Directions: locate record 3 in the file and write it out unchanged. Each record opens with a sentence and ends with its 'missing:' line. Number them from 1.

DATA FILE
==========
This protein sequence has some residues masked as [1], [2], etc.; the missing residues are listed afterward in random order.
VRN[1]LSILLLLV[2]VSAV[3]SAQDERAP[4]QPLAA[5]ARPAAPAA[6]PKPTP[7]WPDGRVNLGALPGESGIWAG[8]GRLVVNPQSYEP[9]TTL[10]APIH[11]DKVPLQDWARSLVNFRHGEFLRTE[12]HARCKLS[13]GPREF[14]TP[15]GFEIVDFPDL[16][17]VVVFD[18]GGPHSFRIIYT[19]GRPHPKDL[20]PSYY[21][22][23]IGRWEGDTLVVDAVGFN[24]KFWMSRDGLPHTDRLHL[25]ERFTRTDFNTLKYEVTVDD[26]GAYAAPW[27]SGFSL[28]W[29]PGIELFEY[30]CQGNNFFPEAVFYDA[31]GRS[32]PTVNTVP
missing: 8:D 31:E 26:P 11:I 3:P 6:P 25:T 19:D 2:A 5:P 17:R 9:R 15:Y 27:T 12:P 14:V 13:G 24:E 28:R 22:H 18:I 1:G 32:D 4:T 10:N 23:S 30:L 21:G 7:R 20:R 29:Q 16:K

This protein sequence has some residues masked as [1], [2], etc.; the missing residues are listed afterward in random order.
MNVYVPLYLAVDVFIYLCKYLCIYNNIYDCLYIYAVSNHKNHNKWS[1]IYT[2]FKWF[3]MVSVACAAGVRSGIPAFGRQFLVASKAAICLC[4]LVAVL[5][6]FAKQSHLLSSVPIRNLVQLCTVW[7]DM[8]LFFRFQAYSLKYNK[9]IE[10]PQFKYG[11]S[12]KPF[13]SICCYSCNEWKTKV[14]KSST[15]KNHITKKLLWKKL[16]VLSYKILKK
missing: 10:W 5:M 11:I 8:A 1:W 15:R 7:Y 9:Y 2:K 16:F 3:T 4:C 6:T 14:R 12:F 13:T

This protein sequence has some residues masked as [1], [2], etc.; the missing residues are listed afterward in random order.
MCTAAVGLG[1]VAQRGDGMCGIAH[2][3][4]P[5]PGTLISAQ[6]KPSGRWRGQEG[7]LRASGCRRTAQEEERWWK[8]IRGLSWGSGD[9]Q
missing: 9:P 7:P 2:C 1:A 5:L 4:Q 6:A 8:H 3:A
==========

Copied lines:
This protein sequence has some residues masked as [1], [2], etc.; the missing residues are listed afterward in random order.
MCTAAVGLG[1]VAQRGDGMCGIAH[2][3][4]P[5]PGTLISAQ[6]KPSGRWRGQEG[7]LRASGCRRTAQEEERWWK[8]IRGLSWGSGD[9]Q
missing: 9:P 7:P 2:C 1:A 5:L 4:Q 6:A 8:H 3:A